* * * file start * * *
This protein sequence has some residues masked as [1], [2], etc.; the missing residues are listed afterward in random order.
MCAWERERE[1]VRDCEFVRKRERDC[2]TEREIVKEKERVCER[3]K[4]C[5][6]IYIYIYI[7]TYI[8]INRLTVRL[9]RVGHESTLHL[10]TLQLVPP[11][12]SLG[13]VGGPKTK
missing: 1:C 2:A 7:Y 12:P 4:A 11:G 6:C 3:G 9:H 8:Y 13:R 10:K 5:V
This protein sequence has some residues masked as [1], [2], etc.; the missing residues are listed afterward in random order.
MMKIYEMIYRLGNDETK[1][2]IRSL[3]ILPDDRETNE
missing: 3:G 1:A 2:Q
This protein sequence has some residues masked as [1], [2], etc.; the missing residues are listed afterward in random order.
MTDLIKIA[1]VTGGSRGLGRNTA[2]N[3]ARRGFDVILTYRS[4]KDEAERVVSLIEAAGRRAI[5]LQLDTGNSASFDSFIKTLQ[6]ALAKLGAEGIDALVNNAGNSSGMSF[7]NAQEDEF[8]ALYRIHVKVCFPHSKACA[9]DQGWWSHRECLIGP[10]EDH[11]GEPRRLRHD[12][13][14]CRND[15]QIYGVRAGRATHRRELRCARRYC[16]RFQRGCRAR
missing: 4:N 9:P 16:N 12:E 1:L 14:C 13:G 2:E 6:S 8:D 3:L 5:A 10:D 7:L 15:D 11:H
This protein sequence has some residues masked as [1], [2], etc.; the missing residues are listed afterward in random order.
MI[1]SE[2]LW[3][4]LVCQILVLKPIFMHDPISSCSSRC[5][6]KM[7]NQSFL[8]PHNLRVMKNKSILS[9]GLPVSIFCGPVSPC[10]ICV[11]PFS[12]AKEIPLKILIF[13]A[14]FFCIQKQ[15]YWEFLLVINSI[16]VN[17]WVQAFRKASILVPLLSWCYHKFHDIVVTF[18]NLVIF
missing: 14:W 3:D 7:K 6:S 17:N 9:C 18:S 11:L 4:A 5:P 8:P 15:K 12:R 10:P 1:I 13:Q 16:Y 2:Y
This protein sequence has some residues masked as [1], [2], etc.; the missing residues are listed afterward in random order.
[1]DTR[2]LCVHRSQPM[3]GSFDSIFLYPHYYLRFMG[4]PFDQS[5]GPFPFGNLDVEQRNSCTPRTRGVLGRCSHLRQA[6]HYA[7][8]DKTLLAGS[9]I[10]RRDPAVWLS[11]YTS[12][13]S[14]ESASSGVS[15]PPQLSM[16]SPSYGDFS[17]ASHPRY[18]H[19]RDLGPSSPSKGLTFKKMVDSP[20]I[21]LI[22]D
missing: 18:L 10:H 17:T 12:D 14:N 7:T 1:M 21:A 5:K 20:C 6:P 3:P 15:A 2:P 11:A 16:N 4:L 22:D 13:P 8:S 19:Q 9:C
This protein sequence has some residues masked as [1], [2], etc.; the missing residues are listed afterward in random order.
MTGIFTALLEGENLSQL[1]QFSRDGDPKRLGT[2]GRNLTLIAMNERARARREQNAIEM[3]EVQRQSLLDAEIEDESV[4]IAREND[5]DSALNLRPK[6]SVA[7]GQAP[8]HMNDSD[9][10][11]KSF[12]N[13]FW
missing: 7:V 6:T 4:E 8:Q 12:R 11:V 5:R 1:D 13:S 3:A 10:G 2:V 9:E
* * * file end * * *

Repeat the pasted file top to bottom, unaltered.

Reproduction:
This protein sequence has some residues masked as [1], [2], etc.; the missing residues are listed afterward in random order.
MCAWERERE[1]VRDCEFVRKRERDC[2]TEREIVKEKERVCER[3]K[4]C[5][6]IYIYIYI[7]TYI[8]INRLTVRL[9]RVGHESTLHL[10]TLQLVPP[11][12]SLG[13]VGGPKTK
missing: 1:C 2:A 7:Y 12:P 4:A 11:G 6:C 3:G 9:H 8:Y 13:R 10:K 5:V
This protein sequence has some residues masked as [1], [2], etc.; the missing residues are listed afterward in random order.
MMKIYEMIYRLGNDETK[1][2]IRSL[3]ILPDDRETNE
missing: 3:G 1:A 2:Q
This protein sequence has some residues masked as [1], [2], etc.; the missing residues are listed afterward in random order.
MTDLIKIA[1]VTGGSRGLGRNTA[2]N[3]ARRGFDVILTYRS[4]KDEAERVVSLIEAAGRRAI[5]LQLDTGNSASFDSFIKTLQ[6]ALAKLGAEGIDALVNNAGNSSGMSF[7]NAQEDEF[8]ALYRIHVKVCFPHSKACA[9]DQGWWSHRECLIGP[10]EDH[11]GEPRRLRHD[12][13][14]CRND[15]QIYGVRAGRATHRRELRCARRYC[16]RFQRGCRAR
missing: 4:N 9:P 16:N 12:E 1:L 14:C 13:G 2:E 6:S 8:D 3:L 5:A 10:D 7:L 15:D 11:H
This protein sequence has some residues masked as [1], [2], etc.; the missing residues are listed afterward in random order.
MI[1]SE[2]LW[3][4]LVCQILVLKPIFMHDPISSCSSRC[5][6]KM[7]NQSFL[8]PHNLRVMKNKSILS[9]GLPVSIFCGPVSPC[10]ICV[11]PFS[12]AKEIPLKILIF[13]A[14]FFCIQKQ[15]YWEFLLVINSI[16]VN[17]WVQAFRKASILVPLLSWCYHKFHDIVVTF[18]NLVIF
missing: 14:W 3:D 7:K 6:S 17:N 9:C 18:S 11:L 4:A 5:P 8:P 15:K 12:R 10:P 1:I 13:Q 16:Y 2:Y
This protein sequence has some residues masked as [1], [2], etc.; the missing residues are listed afterward in random order.
[1]DTR[2]LCVHRSQPM[3]GSFDSIFLYPHYYLRFMG[4]PFDQS[5]GPFPFGNLDVEQRNSCTPRTRGVLGRCSHLRQA[6]HYA[7][8]DKTLLAGS[9]I[10]RRDPAVWLS[11]YTS[12][13]S[14]ESASSGVS[15]PPQLSM[16]SPSYGDFS[17]ASHPRY[18]H[19]RDLGPSSPSKGLTFKKMVDSP[20]I[21]LI[22]D
missing: 18:L 10:H 17:T 12:D 14:N 7:T 1:M 21:A 5:K 20:C 6:P 3:P 15:A 2:P 11:A 16:N 4:L 22:D 13:P 8:S 19:Q 9:C
This protein sequence has some residues masked as [1], [2], etc.; the missing residues are listed afterward in random order.
MTGIFTALLEGENLSQL[1]QFSRDGDPKRLGT[2]GRNLTLIAMNERARARREQNAIEM[3]EVQRQSLLDAEIEDESV[4]IAREND[5]DSALNLRPK[6]SVA[7]GQAP[8]HMNDSD[9][10][11]KSF[12]N[13]FW
missing: 7:V 6:T 4:E 8:Q 12:R 11:V 5:R 1:D 13:S 3:A 10:G 2:V 9:E